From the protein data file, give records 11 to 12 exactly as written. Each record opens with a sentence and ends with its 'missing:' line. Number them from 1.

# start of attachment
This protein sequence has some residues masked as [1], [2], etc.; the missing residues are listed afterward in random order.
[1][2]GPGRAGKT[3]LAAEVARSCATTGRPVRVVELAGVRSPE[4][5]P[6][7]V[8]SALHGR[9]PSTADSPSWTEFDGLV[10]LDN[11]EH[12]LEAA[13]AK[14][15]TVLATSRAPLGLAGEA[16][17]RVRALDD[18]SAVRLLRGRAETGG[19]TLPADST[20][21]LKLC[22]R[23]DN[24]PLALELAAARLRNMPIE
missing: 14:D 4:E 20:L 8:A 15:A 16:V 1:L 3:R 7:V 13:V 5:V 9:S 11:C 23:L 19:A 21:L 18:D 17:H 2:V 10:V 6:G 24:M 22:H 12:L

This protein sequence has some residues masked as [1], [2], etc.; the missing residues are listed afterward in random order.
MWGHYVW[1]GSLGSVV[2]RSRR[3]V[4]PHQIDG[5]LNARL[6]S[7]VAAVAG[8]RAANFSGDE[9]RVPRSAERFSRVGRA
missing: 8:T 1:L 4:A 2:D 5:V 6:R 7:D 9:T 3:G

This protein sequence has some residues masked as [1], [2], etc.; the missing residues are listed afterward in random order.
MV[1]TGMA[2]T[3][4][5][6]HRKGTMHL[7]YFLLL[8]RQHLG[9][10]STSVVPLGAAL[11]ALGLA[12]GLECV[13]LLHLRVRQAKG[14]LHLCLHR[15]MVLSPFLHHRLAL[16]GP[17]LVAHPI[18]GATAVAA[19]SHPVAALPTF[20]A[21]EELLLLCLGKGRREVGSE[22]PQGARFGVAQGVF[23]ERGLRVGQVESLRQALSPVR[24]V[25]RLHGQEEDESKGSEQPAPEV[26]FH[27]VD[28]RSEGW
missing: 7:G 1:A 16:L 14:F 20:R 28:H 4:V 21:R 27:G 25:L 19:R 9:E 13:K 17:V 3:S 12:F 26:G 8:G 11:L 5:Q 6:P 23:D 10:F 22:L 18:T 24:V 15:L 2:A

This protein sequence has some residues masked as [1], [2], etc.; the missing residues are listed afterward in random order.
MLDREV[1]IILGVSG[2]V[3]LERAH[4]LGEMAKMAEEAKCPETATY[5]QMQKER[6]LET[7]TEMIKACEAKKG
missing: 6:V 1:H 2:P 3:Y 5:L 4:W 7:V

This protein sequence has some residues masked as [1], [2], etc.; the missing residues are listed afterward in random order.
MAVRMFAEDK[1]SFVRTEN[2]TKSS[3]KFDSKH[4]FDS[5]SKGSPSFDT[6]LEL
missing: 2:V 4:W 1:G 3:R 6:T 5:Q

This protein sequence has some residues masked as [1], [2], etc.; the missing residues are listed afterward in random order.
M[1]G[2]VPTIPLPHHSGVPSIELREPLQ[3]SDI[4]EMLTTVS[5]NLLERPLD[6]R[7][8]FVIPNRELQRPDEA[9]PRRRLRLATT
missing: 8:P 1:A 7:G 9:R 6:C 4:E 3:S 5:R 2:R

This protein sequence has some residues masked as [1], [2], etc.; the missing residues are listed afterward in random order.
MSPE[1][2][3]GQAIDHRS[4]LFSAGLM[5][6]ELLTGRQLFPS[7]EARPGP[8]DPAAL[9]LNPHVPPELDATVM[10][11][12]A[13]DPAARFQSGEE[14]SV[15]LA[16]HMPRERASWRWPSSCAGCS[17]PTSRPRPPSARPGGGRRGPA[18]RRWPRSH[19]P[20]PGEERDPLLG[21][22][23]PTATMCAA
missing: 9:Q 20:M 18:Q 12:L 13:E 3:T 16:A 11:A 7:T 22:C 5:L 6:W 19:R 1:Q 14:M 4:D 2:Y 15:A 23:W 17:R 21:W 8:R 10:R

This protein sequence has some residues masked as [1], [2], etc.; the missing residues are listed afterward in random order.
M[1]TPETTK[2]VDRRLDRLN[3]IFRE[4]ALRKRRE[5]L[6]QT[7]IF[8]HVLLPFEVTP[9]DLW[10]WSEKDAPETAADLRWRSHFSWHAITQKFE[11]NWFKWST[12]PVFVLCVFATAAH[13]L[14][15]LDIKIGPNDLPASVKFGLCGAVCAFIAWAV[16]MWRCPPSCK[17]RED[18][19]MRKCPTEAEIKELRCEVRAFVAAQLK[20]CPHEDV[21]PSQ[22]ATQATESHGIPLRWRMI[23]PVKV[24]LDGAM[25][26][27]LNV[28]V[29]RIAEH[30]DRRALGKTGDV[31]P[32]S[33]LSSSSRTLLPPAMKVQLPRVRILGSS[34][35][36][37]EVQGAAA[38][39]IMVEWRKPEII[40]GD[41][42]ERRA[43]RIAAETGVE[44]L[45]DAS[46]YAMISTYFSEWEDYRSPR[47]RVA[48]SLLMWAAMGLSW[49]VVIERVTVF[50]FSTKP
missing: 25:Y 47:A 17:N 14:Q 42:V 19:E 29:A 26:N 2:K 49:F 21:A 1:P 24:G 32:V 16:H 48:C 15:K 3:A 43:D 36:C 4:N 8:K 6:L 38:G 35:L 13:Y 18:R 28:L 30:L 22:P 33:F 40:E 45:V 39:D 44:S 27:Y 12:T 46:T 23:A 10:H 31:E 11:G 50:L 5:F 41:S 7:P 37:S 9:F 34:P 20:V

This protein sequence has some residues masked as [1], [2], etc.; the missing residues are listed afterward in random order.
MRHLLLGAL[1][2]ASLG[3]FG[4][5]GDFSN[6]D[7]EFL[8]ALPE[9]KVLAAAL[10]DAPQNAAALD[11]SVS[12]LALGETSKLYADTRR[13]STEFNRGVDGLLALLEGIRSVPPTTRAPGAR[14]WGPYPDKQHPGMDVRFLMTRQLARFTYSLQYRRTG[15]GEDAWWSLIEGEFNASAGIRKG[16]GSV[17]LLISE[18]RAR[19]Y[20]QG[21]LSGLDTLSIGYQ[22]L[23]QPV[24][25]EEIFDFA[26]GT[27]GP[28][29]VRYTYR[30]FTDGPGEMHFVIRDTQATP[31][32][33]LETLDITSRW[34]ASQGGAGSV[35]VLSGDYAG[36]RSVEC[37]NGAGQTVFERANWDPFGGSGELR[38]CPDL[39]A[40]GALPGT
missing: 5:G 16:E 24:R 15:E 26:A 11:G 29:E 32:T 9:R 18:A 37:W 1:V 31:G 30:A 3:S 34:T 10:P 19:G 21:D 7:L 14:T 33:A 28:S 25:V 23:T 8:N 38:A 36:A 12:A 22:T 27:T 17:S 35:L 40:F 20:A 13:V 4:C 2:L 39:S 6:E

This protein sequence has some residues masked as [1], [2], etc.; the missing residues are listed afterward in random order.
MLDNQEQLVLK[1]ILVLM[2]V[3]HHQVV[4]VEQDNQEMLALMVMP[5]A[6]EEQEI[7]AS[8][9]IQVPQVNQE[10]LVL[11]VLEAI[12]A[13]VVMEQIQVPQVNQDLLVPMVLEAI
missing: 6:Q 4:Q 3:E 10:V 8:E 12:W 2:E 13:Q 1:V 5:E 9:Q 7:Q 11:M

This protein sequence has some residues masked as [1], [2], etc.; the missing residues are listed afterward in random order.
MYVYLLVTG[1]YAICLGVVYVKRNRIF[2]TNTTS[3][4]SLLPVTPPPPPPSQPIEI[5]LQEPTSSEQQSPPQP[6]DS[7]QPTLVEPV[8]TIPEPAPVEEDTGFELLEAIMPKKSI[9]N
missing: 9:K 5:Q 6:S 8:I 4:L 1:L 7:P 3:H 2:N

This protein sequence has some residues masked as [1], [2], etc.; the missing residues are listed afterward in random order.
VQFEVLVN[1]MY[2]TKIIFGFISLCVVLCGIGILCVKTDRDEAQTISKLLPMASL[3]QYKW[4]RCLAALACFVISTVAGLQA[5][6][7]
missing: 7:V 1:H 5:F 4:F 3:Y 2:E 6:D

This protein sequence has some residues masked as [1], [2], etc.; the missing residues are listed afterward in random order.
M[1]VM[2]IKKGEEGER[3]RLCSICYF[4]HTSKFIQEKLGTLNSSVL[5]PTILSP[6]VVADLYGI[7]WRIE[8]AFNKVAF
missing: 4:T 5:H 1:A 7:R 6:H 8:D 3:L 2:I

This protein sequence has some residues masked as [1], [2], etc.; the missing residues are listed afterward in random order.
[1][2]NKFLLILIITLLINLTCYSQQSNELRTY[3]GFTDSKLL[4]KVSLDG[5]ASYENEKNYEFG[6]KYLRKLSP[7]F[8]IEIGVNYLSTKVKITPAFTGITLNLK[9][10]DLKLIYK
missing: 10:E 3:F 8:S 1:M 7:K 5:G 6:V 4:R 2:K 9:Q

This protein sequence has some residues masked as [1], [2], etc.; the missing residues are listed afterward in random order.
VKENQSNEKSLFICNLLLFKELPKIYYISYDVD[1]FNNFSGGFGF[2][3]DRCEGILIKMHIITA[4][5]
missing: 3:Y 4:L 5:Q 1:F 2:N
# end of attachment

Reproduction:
This protein sequence has some residues masked as [1], [2], etc.; the missing residues are listed afterward in random order.
MYVYLLVTG[1]YAICLGVVYVKRNRIF[2]TNTTS[3][4]SLLPVTPPPPPPSQPIEI[5]LQEPTSSEQQSPPQP[6]DS[7]QPTLVEPV[8]TIPEPAPVEEDTGFELLEAIMPKKSI[9]N
missing: 9:K 5:Q 6:S 8:I 4:L 1:L 7:P 3:H 2:N

This protein sequence has some residues masked as [1], [2], etc.; the missing residues are listed afterward in random order.
VQFEVLVN[1]MY[2]TKIIFGFISLCVVLCGIGILCVKTDRDEAQTISKLLPMASL[3]QYKW[4]RCLAALACFVISTVAGLQA[5][6][7]
missing: 7:V 1:H 5:F 4:F 3:Y 2:E 6:D